‘Upon arriving at Hengist Down you will put yourself at the disposal of Mr. Barforth, the Chief Engineer, who is in possession of my plans. My young friend, Malone, the bearer of this, is also in touch with me and may protect me from any personal contact. We have now experienced certain phenomena in the shaft at and below the fourteen thousand-foot level which fully bear out my views as to the nature of a planetary body, but some more sensational proof is needed before I can hope to make an impression upon the torpid intelligence of the modern scientific world. That proof you are destined to afford, and they to witness. As you descend in the lifts you will observe, presuming that you have the rare quality of observation, that you pass in succession the secondary chalk beds, the coal measures, some Devonian and Cambrian indications, and finally the granite, through which the greater part of our tunnel is conducted. The bottom is now covered with tarpaulin, which I order you not to tamper with, as any clumsy handling of the sensitive inner cuticle of the earth might bring about premature results. At my instruction, two strong beams have been laid across the shaft twenty feet above the bottom, with a space between them. This space will act as a clip to hold up your Artesian tube. Fifty feet of drill will suffice, twenty of which will project below the beams, so that the point of the drill comes nearly down to the tarpaulin. As you value your life do not let it go further. Thirty feet will then project upwards in the shaft, and when you have released it we may assume that not less than forty feet of drill will bury itself in the earth’s substance. As this substance is very soft I find that you will probably need no driving power, and that simply a release of the tube will suffice by its own weight to drive it into the layer which we have uncovered. These instructions would seem to be sufficient for any ordinary intelligence, but I have little doubt that you will need more, which can be referred to me through our young friend, Malone.

‘GEORGE EDWARD CHALLENGER.’

 

It can be imagined that when we arrived at the station of Storrington, near the northern foot of the South Downs, I was in a state of considerable nervous tension. A weather-worn Vauxhall thirty landaulette was awaiting us, and bumped us for six or seven miles over by-paths and lanes which, in spite of their natural seclusion, were deeply rutted and showed every sign of heavy traffic. A broken lorry lying in the grass at one point showed that others had found it rough going as well as we. Once a huge piece of machinery which seemed to be the valves and piston of a hydraulic pump projected itself, all rusted, from a clump of furze.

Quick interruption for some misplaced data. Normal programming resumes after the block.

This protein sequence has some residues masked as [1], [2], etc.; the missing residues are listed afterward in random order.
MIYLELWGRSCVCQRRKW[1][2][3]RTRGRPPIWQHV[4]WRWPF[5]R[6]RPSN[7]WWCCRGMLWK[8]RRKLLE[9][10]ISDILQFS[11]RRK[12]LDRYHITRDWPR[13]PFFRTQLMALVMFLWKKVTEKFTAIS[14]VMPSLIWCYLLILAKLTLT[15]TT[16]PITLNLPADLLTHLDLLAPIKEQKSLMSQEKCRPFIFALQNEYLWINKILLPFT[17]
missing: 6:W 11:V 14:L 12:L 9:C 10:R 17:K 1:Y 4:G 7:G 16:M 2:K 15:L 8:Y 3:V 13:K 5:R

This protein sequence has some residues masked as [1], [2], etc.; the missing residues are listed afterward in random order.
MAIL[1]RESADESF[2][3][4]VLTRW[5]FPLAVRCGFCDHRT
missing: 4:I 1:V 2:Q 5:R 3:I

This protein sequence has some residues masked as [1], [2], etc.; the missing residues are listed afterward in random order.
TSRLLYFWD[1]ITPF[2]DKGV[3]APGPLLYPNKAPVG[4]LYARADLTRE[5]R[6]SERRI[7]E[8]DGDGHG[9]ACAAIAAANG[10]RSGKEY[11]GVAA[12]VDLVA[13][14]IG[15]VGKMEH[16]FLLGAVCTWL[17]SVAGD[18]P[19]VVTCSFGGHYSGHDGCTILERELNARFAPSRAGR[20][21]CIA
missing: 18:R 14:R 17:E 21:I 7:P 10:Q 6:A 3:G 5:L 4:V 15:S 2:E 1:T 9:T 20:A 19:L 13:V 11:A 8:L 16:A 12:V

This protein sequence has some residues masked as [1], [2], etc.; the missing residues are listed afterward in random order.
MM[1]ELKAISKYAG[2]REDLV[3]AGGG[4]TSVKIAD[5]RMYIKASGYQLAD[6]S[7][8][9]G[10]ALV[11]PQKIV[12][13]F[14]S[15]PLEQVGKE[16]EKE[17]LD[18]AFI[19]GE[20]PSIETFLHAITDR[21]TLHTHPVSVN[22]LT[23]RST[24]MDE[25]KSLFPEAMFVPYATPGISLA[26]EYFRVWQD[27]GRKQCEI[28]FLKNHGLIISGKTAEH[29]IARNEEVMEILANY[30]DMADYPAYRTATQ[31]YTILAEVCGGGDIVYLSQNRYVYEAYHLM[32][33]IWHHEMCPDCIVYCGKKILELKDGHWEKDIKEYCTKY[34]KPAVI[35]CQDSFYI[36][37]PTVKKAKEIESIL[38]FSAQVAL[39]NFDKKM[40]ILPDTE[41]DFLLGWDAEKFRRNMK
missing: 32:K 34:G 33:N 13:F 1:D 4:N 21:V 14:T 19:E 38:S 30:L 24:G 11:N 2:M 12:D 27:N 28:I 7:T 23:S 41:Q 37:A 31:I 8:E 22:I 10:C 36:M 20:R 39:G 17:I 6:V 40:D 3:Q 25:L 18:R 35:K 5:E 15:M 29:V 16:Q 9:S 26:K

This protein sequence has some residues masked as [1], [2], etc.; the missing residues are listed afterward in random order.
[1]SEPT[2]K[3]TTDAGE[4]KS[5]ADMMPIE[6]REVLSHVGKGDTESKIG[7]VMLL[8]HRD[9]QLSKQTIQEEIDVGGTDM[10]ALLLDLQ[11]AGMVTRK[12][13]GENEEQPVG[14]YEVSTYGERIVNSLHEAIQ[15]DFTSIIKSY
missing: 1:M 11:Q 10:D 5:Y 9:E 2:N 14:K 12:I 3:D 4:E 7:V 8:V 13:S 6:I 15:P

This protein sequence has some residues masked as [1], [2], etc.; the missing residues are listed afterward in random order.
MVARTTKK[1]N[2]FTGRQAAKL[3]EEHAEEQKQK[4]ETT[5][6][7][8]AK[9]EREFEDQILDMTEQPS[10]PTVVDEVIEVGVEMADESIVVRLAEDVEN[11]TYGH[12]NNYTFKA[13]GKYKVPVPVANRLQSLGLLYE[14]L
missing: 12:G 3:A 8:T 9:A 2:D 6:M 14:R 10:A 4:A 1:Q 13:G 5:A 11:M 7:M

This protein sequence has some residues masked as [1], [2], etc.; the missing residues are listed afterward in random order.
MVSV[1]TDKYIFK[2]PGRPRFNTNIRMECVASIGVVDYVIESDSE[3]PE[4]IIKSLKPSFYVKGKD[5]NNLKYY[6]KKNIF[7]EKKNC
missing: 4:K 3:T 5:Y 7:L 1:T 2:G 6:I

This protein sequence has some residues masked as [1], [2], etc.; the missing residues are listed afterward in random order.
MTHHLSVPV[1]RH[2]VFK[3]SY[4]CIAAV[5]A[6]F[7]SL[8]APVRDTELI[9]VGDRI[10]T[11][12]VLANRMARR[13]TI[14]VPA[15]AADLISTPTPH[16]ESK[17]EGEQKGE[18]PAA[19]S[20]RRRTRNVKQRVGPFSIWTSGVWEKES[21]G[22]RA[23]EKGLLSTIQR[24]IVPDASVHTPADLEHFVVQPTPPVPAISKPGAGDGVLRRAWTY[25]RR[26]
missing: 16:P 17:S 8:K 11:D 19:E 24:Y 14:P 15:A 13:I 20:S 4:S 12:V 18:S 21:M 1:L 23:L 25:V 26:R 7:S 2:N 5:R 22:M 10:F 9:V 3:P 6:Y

‘That’s Challenger’s doing,’ said Malone, grinning.

‘Said it was one-tenth of an inch out of estimate, so he simply chucked it by the wayside.’

‘With a lawsuit to follow, no doubt.’

‘A lawsuit! My dear chap, we should have a court of our own. We have enough to keep a judge busy for a year. Government too. The old devil cares for no one. Rex v. George Challenger and George Challenger v. Rex. A nice devil’s dance the two will have from one court to another. Well, here we are. All right, Jenkins, you can let us in!’

A huge man with a notable cauliflower ear was peering into the car, a scowl of suspicion upon his face. He relaxed and saluted as he recognized my companion.

‘All right, Mr. Malone. I thought it was the American Associated Press.’

‘Oh, they are on the track, are they?’

‘They today, and The Times yesterday. Oh, they are buzzing round proper. Look at that!’ He indicated a distant dot upon the sky-line.

‘See that glint! That’s the telescope of the Chicago Daily News. Yes, they are fair after us now. I’ve seen ’em in rows, same as the crows, along the Beacon yonder.’

‘Poor old Press gang!’ said Malone, as we entered a gate in a formidable barbed wire fence. ‘I am one of them myself, and I know how it feels.

At this moment we heard a plaintive bleat behind us of ‘Malone! Ted Malone!’ It came from a fat little man who had just arrived upon a motor-bike and was at present struggling in the Herculean grasp of the gatekeeper.

‘Here, let me go!’ he sputtered. ‘Keep your hands off! Malone, call off this gorilla of yours.’

‘Let him go, Jenkins! He’s a friend of mine!’ cried Malone. ‘Well, old bean, what is it? What are you after in these parts? Fleet Street is your stamping ground — not the wilds of Sussex.’

‘You know what I am after perfectly well,’ said our visitor. ‘I’ve got the assignment to write a story about Hengist Down and I can’t go home without the copy.’

‘Sorry, Roy, but you can’t get anything here. You’ll have to stay on that side of the wire. If you want more you must go and see Professor Challenger and get his leave.’

‘I’ve been,’ said the journalist, ruefully. ‘I went this morning.’

‘Well, what did he say?’

‘He said he would put me through the window.’

Malone laughed.

‘And what did you say?’

‘I said, “What’s wrong with the door?” and I skipped through it just to show there was nothing wrong with it. It was no time for argument. I just went. What with that bearded Assyrian bull in London, and this Thug down here, who has ruined my clean celluloid, you seem to be keeping queer company, Ted Malone.’

‘I can’t help you, Roy; I would if I could. They say in Fleet Street that you have never been beaten, but you are up against it this time. Get back to the office, and if you just wait a few days I’ll give you the news as soon as the old man allows.’